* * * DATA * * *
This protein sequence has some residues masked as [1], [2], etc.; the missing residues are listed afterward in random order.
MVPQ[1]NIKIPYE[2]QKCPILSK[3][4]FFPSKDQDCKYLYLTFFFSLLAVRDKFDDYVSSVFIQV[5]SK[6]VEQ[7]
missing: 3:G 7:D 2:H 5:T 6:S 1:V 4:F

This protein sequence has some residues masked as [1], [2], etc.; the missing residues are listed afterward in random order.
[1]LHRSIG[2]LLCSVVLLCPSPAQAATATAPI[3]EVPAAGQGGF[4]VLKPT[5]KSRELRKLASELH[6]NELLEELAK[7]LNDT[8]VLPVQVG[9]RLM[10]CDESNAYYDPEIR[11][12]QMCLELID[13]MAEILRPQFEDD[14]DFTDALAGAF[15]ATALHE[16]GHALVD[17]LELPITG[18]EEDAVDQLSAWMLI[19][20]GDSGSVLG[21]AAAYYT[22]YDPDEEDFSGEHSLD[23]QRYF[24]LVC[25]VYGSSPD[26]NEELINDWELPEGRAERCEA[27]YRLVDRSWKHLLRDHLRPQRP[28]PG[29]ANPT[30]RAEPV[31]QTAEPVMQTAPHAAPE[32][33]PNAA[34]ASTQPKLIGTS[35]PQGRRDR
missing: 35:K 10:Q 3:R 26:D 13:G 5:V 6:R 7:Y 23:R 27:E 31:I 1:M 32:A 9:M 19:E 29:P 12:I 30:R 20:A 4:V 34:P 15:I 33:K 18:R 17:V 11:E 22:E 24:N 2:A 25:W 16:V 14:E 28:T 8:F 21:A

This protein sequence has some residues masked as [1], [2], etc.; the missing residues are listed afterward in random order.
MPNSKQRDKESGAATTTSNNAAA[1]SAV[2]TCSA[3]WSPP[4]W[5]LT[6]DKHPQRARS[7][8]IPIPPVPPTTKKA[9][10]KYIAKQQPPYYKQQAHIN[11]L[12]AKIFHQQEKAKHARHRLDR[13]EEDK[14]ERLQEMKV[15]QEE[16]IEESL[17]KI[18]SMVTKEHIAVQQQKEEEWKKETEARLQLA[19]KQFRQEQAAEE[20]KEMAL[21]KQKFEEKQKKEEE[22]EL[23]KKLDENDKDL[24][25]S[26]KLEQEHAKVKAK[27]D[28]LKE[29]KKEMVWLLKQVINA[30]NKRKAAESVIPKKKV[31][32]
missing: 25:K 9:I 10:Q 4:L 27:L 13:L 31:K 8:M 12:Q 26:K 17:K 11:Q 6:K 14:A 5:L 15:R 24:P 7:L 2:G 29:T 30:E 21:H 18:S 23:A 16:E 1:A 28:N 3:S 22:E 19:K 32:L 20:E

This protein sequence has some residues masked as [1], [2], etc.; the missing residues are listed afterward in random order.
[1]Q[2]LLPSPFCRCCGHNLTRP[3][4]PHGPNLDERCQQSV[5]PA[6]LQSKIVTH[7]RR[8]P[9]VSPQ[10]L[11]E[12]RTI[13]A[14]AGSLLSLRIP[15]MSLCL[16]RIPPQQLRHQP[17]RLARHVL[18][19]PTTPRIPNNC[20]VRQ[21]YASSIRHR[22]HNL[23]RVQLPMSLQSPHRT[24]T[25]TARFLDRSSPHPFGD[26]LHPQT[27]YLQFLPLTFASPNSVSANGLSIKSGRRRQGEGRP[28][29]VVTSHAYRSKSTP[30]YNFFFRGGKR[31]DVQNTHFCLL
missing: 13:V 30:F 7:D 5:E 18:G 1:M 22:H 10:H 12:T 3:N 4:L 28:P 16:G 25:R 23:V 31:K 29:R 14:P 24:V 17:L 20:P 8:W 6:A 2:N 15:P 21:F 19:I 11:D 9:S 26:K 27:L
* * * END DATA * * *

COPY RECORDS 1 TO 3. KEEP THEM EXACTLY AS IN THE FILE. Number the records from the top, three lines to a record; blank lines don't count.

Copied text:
This protein sequence has some residues masked as [1], [2], etc.; the missing residues are listed afterward in random order.
MVPQ[1]NIKIPYE[2]QKCPILSK[3][4]FFPSKDQDCKYLYLTFFFSLLAVRDKFDDYVSSVFIQV[5]SK[6]VEQ[7]
missing: 3:G 7:D 2:H 5:T 6:S 1:V 4:F

This protein sequence has some residues masked as [1], [2], etc.; the missing residues are listed afterward in random order.
[1]LHRSIG[2]LLCSVVLLCPSPAQAATATAPI[3]EVPAAGQGGF[4]VLKPT[5]KSRELRKLASELH[6]NELLEELAK[7]LNDT[8]VLPVQVG[9]RLM[10]CDESNAYYDPEIR[11][12]QMCLELID[13]MAEILRPQFEDD[14]DFTDALAGAF[15]ATALHE[16]GHALVD[17]LELPITG[18]EEDAVDQLSAWMLI[19][20]GDSGSVLG[21]AAAYYT[22]YDPDEEDFSGEHSLD[23]QRYF[24]LVC[25]VYGSSPD[26]NEELINDWELPEGRAERCEA[27]YRLVDRSWKHLLRDHLRPQRP[28]PG[29]ANPT[30]RAEPV[31]QTAEPVMQTAPHAAPE[32][33]PNAA[34]ASTQPKLIGTS[35]PQGRRDR
missing: 35:K 10:Q 3:R 26:D 13:G 5:V 6:R 7:Y 23:R 27:E 31:I 1:M 32:A 9:M 19:E 29:P 12:I 30:R 20:A 4:V 34:P 15:I 33:K 18:R 17:V 11:E 22:E 24:N 2:A 25:W 16:V 14:E 28:T 8:F 21:A

This protein sequence has some residues masked as [1], [2], etc.; the missing residues are listed afterward in random order.
MPNSKQRDKESGAATTTSNNAAA[1]SAV[2]TCSA[3]WSPP[4]W[5]LT[6]DKHPQRARS[7][8]IPIPPVPPTTKKA[9][10]KYIAKQQPPYYKQQAHIN[11]L[12]AKIFHQQEKAKHARHRLDR[13]EEDK[14]ERLQEMKV[15]QEE[16]IEESL[17]KI[18]SMVTKEHIAVQQQKEEEWKKETEARLQLA[19]KQFRQEQAAEE[20]KEMAL[21]KQKFEEKQKKEEE[22]EL[23]KKLDENDKDL[24][25]S[26]KLEQEHAKVKAK[27]D[28]LKE[29]KKEMVWLLKQVINA[30]NKRKAAESVIPKKKV[31][32]
missing: 25:K 9:I 10:Q 4:L 27:L 13:L 31:K 8:M 12:Q 26:K 17:K 11:Q 6:K 14:A 5:L 15:R 24:P 7:L 2:G 29:T 30:E 21:H 18:S 23:A 16:E 1:A 28:N 3:S 22:E 19:K 32:L 20:E